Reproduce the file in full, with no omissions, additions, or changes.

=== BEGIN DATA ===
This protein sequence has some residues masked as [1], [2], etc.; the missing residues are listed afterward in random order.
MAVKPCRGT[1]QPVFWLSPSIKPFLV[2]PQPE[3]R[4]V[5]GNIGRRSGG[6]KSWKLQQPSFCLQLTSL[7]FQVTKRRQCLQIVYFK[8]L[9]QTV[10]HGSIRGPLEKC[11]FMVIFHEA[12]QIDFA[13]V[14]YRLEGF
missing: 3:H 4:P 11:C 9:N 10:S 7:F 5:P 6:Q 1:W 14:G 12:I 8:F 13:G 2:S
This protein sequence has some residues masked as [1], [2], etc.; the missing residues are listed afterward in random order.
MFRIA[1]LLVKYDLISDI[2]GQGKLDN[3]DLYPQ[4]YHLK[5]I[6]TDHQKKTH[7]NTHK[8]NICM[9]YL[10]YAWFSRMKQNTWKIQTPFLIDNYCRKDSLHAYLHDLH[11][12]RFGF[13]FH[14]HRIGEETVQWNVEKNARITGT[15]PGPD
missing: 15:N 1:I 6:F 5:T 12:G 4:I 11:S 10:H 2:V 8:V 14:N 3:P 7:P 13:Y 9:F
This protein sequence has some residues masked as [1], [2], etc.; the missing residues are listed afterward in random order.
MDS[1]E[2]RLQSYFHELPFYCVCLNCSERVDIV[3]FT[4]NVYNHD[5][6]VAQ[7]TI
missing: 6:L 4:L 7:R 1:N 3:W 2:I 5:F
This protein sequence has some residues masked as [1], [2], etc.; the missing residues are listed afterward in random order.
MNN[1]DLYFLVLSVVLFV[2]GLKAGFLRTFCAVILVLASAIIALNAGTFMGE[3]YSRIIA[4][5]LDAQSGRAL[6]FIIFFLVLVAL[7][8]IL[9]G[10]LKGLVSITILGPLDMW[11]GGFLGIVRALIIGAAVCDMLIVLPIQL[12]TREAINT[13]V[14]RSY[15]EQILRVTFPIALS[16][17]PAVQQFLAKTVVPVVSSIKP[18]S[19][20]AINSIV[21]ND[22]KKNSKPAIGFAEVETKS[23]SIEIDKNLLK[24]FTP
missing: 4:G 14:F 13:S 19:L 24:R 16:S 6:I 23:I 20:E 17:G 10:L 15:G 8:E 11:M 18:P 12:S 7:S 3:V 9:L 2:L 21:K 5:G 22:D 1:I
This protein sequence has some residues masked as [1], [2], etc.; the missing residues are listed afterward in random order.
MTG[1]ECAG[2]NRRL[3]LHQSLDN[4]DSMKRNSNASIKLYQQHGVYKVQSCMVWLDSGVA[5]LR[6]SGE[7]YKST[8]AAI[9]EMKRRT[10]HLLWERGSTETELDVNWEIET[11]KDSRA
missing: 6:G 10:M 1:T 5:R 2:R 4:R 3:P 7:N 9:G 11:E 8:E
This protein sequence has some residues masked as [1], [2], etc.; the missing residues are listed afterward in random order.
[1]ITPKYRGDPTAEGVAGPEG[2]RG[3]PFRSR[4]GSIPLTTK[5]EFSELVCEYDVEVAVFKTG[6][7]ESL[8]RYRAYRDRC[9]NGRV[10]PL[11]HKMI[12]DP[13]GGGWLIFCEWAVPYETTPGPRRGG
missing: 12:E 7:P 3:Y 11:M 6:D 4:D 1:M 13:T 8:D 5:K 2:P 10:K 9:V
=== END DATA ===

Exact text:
This protein sequence has some residues masked as [1], [2], etc.; the missing residues are listed afterward in random order.
MAVKPCRGT[1]QPVFWLSPSIKPFLV[2]PQPE[3]R[4]V[5]GNIGRRSGG[6]KSWKLQQPSFCLQLTSL[7]FQVTKRRQCLQIVYFK[8]L[9]QTV[10]HGSIRGPLEKC[11]FMVIFHEA[12]QIDFA[13]V[14]YRLEGF
missing: 3:H 4:P 11:C 9:N 10:S 7:F 5:P 6:Q 1:W 14:G 12:I 8:F 13:G 2:S
This protein sequence has some residues masked as [1], [2], etc.; the missing residues are listed afterward in random order.
MFRIA[1]LLVKYDLISDI[2]GQGKLDN[3]DLYPQ[4]YHLK[5]I[6]TDHQKKTH[7]NTHK[8]NICM[9]YL[10]YAWFSRMKQNTWKIQTPFLIDNYCRKDSLHAYLHDLH[11][12]RFGF[13]FH[14]HRIGEETVQWNVEKNARITGT[15]PGPD
missing: 15:N 1:I 6:F 5:T 12:G 4:I 11:S 10:H 2:V 8:V 14:N 3:P 7:P 13:Y 9:F
This protein sequence has some residues masked as [1], [2], etc.; the missing residues are listed afterward in random order.
MDS[1]E[2]RLQSYFHELPFYCVCLNCSERVDIV[3]FT[4]NVYNHD[5][6]VAQ[7]TI
missing: 6:L 4:L 7:R 1:N 3:W 2:I 5:F
This protein sequence has some residues masked as [1], [2], etc.; the missing residues are listed afterward in random order.
MNN[1]DLYFLVLSVVLFV[2]GLKAGFLRTFCAVILVLASAIIALNAGTFMGE[3]YSRIIA[4][5]LDAQSGRAL[6]FIIFFLVLVAL[7][8]IL[9]G[10]LKGLVSITILGPLDMW[11]GGFLGIVRALIIGAAVCDMLIVLPIQL[12]TREAINT[13]V[14]RSY[15]EQILRVTFPIALS[16][17]PAVQQFLAKTVVPVVSSIKP[18]S[19][20]AINSIV[21]ND[22]KKNSKPAIGFAEVETKS[23]SIEIDKNLLK[24]FTP
missing: 4:G 14:F 13:S 19:L 24:R 16:S 6:I 23:I 20:E 17:G 10:L 15:G 8:E 11:M 18:P 12:S 7:S 3:V 9:L 2:L 21:K 5:G 22:D 1:I
This protein sequence has some residues masked as [1], [2], etc.; the missing residues are listed afterward in random order.
MTG[1]ECAG[2]NRRL[3]LHQSLDN[4]DSMKRNSNASIKLYQQHGVYKVQSCMVWLDSGVA[5]LR[6]SGE[7]YKST[8]AAI[9]EMKRRT[10]HLLWERGSTETELDVNWEIET[11]KDSRA
missing: 6:G 10:M 1:T 5:R 2:R 4:R 3:P 7:N 9:G 11:E 8:E
This protein sequence has some residues masked as [1], [2], etc.; the missing residues are listed afterward in random order.
[1]ITPKYRGDPTAEGVAGPEG[2]RG[3]PFRSR[4]GSIPLTTK[5]EFSELVCEYDVEVAVFKTG[6][7]ESL[8]RYRAYRDRC[9]NGRV[10]PL[11]HKMI[12]DP[13]GGGWLIFCEWAVPYETTPGPRRGG
missing: 12:E 7:P 3:Y 11:M 6:D 4:D 1:M 13:T 8:D 5:K 2:P 10:K 9:V